Click here if you don’t see subscription options
Sebastian GomesNovember 30, 2020
Photo by Anthony Da Cruz on Unsplash

Like most things in 2020, this will be an Advent unlike any other. But each day, you can still take a few minutes to reflect on the coming of our savior at Christmas with short reflections on Scripture, written by the staff of America Media.

Subscribe to The Word in Apple Podcasts, Spotify or your favorite podcast player and never miss a reflection. 

A reading from the Gospel of Matthew:

As Jesus was walking by the Sea of Galilee, he saw two brothers,
Simon who is called Peter, and his brother Andrew,
casting a net into the sea; they were fishermen.
He said to them,
“Come after me, and I will make you fishers of men.”
At once they left their nets and followed him.
He walked along from there and saw two other brothers,
James, the son of Zebedee, and his brother John.
They were in a boat, with their father Zebedee, mending their nets.
He called them, and immediately they left their boat and their father
and followed him.


Today is the feast of St. Andrew, one of the twelve apostles and the brother of Peter. Andrew doesn’t figure as prominently as his brother in Jesus’ public ministry; he’s only mentioned by the evangelists a handful of times, but he’s there, accompanying Jesus, learning from Jesus, helping Jesus.

We often think of the 12 apostles as pillars. They were leaders and teachers in the community. They were heroic martyrs. Today, the successors of the apostles are the bishops in our church, and we believe they have been entrusted with teaching, sanctifying and governing in Jesus’ name.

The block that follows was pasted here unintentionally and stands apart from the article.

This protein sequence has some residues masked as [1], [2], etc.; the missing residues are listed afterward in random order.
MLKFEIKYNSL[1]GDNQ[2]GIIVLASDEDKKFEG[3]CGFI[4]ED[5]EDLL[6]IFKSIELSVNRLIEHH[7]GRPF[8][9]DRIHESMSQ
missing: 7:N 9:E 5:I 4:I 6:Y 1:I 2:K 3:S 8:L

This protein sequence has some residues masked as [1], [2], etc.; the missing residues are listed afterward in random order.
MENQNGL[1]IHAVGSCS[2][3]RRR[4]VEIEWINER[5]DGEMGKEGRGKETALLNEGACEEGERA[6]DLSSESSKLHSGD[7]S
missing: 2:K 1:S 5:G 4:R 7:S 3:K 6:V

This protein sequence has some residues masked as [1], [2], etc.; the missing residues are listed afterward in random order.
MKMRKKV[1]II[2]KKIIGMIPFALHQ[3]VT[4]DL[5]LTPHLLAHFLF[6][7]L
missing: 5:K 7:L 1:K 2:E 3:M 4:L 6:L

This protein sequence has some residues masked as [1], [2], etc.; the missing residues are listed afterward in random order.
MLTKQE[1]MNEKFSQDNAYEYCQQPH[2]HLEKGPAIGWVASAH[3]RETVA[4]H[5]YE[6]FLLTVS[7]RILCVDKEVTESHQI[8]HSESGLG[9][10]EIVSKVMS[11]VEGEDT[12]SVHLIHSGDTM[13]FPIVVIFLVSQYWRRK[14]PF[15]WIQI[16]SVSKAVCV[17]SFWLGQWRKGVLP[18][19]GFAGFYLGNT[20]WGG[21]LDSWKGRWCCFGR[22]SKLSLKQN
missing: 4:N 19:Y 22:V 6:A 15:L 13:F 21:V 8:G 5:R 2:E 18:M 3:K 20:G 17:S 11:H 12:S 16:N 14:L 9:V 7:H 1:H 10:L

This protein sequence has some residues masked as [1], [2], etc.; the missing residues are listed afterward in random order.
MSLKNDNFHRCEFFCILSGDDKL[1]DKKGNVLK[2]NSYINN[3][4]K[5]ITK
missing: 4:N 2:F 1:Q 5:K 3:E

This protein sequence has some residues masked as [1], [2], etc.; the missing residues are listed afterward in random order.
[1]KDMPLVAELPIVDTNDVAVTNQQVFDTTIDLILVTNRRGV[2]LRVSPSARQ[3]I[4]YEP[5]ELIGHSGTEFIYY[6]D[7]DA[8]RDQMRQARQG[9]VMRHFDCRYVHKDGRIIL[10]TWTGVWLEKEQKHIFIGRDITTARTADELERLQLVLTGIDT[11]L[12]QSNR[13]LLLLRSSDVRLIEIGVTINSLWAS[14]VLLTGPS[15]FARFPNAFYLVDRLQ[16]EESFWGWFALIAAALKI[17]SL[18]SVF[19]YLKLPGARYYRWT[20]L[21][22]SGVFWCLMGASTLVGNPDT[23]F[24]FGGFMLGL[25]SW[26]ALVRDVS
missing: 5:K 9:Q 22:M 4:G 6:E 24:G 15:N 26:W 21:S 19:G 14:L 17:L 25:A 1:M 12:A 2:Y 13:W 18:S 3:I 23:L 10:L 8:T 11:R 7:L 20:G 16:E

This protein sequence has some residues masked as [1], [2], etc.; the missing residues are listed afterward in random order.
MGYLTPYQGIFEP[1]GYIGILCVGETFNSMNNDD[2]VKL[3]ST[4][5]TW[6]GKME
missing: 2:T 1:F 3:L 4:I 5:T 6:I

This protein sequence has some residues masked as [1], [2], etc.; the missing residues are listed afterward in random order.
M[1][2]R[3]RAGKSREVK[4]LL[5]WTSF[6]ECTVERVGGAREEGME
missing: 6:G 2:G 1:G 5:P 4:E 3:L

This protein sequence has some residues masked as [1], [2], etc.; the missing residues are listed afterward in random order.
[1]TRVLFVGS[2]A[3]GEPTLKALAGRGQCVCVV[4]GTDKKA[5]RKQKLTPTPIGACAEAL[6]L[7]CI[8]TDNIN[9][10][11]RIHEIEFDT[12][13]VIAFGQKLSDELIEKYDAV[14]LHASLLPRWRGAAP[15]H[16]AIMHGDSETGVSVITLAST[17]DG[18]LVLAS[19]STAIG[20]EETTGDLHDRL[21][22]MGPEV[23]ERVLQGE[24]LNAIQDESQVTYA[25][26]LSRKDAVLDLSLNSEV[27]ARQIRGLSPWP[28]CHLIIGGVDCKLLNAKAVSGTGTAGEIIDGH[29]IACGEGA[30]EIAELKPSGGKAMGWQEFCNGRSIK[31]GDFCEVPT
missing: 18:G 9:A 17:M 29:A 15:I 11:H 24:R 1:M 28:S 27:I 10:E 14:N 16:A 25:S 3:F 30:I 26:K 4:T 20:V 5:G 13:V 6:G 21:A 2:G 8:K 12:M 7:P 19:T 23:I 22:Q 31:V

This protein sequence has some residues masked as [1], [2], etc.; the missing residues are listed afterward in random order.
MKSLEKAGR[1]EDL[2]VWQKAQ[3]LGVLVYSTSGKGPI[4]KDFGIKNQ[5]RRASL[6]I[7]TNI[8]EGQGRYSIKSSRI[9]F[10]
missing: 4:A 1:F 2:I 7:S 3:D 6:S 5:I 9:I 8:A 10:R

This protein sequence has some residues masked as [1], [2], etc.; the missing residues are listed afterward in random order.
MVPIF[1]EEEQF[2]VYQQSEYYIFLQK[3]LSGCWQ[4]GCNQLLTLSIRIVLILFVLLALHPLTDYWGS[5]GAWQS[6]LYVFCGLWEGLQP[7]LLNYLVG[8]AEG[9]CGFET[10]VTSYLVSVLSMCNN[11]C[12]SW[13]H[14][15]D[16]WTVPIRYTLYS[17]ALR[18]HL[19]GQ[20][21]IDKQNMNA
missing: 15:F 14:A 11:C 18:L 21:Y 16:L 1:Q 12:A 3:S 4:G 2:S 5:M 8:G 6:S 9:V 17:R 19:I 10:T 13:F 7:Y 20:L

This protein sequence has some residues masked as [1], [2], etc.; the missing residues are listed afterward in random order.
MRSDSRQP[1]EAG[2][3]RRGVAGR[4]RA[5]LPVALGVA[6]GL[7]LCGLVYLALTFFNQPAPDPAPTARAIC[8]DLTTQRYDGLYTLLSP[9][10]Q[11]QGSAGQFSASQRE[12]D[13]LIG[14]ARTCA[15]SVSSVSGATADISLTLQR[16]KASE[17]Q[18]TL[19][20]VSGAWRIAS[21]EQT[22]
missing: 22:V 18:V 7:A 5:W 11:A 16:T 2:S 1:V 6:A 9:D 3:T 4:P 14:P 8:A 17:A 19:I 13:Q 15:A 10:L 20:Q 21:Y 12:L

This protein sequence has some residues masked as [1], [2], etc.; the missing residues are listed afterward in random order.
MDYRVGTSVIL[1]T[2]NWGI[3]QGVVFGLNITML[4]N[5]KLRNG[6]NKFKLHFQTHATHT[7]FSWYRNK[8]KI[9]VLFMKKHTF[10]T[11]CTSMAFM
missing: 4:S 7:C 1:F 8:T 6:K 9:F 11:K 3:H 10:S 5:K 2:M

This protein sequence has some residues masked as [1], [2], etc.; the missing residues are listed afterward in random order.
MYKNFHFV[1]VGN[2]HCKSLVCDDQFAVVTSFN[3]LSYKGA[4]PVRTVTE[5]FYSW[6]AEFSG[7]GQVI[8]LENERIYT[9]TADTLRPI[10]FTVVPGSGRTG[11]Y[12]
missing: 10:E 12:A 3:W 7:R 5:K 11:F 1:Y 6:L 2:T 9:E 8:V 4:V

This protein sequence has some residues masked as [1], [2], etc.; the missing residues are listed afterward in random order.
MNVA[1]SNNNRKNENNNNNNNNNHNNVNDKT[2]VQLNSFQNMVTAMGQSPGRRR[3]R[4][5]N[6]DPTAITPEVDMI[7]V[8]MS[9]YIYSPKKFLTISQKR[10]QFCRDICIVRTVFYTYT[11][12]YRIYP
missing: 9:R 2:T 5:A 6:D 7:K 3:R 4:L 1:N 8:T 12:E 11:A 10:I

But the call of the first disciples that we read today portrays Andrew and the others as students first. Jesus, the teacher, calls them to a new way of life. They will no longer be fishermen, but will become ‘fishers of men’. Reading further into Jesus’ public ministry, we will see the apostles gradually learn who he really is. But sometimes, the evangelists tell us, they mess up and totally misunderstand Jesus!

The call to discipleship is a call to learn about Jesus first. It’s not an instantaneous promotion. When Andrew and Peter, James and John, and you and I are called by Jesus to be disciples, we become students of the one instructor, and servants of the one Lord.

Advent is an opportunity to begin this journey of discipleship again. We can listen for the call of Jesus, and follow him, like Andrew, without knowing exactly where we’re going or thinking we have all the answers–for ourselves or for others. The most important thing is to accompany Jesus and to let him accompany us.


  • How is Jesus calling me to discipleship today?
  • Are my heart and mind open to hearing Jesus’ instructions and learning from him?

More from America

The latest from america

On “Preach,” host Ricardo da Silva, S.J., and Victor Cancino, S.J., explore how preachers might respond to generational trauma, particularly in Native American communities. “I think doing the work of looking at your own life,” says Victor,“ allows you to be vulnerable, and you give the freedom to
PreachDecember 04, 2023
Monsignor Paolo Braida reading Pope Francis’s message on Dec. 3 (Vatican Media)
Speaking by live television from Santa Marta, the 86-year-old pope, who clearly has not yet fully recovered from a week-long bout of acute bronchitis, issued his heartfelt appeal for “a new ceasefire agreement.”
Gerard O’ConnellDecember 03, 2023
In a speech to the COP28 meeting of world leaders in Dubai read by Cardinal Pietro Parolin, Pope Francis decried the ‘inordinate greed that has made the environment the object of unbridled exploitation.’
Pope FrancisDecember 02, 2023
A Reflection for Saturday of the Thirty-fourth Week in Ordinary Time, by Molly Cahill
Molly CahillDecember 01, 2023